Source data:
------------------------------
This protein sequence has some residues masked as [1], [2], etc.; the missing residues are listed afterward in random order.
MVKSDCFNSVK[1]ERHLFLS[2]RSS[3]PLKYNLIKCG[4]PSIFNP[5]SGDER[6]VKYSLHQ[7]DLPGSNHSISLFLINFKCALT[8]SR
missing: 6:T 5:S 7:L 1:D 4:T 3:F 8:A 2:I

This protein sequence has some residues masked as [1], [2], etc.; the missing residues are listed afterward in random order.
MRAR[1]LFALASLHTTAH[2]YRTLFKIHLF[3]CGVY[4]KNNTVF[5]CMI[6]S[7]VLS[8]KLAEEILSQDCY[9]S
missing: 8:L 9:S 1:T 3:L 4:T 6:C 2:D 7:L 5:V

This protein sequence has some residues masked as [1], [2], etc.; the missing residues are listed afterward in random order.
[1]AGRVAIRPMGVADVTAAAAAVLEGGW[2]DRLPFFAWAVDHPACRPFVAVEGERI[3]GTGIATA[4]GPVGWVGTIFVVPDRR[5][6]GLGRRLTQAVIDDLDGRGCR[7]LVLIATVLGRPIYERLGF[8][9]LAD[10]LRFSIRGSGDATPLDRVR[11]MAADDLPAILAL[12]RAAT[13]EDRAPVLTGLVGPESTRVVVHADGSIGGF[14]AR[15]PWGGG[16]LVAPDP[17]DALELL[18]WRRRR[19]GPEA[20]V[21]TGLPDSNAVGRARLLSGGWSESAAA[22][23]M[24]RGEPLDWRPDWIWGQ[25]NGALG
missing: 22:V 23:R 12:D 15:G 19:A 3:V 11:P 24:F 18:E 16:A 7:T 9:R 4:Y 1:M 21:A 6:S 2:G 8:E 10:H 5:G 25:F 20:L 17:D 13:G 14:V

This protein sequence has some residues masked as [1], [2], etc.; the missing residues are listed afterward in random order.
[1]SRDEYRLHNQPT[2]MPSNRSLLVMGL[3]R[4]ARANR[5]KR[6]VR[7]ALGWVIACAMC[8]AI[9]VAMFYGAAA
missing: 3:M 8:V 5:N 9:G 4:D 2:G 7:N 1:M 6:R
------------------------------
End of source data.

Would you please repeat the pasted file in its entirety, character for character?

This protein sequence has some residues masked as [1], [2], etc.; the missing residues are listed afterward in random order.
MVKSDCFNSVK[1]ERHLFLS[2]RSS[3]PLKYNLIKCG[4]PSIFNP[5]SGDER[6]VKYSLHQ[7]DLPGSNHSISLFLINFKCALT[8]SR
missing: 6:T 5:S 7:L 1:D 4:T 3:F 8:A 2:I

This protein sequence has some residues masked as [1], [2], etc.; the missing residues are listed afterward in random order.
MRAR[1]LFALASLHTTAH[2]YRTLFKIHLF[3]CGVY[4]KNNTVF[5]CMI[6]S[7]VLS[8]KLAEEILSQDCY[9]S
missing: 8:L 9:S 1:T 3:L 4:T 6:C 2:D 7:L 5:V

This protein sequence has some residues masked as [1], [2], etc.; the missing residues are listed afterward in random order.
[1]AGRVAIRPMGVADVTAAAAAVLEGGW[2]DRLPFFAWAVDHPACRPFVAVEGERI[3]GTGIATA[4]GPVGWVGTIFVVPDRR[5][6]GLGRRLTQAVIDDLDGRGCR[7]LVLIATVLGRPIYERLGF[8][9]LAD[10]LRFSIRGSGDATPLDRVR[11]MAADDLPAILAL[12]RAAT[13]EDRAPVLTGLVGPESTRVVVHADGSIGGF[14]AR[15]PWGGG[16]LVAPDP[17]DALELL[18]WRRRR[19]GPEA[20]V[21]TGLPDSNAVGRARLLSGGWSESAAA[22][23]M[24]RGEPLDWRPDWIWGQ[25]NGALG
missing: 22:V 23:R 12:D 15:G 19:A 3:V 11:P 24:F 18:E 16:A 7:T 9:R 4:Y 1:M 21:A 6:S 2:G 8:E 10:H 5:G 25:F 20:L 17:D 13:G 14:V

This protein sequence has some residues masked as [1], [2], etc.; the missing residues are listed afterward in random order.
[1]SRDEYRLHNQPT[2]MPSNRSLLVMGL[3]R[4]ARANR[5]KR[6]VR[7]ALGWVIACAMC[8]AI[9]VAMFYGAAA
missing: 3:M 8:V 5:N 9:G 4:D 2:G 7:N 1:M 6:R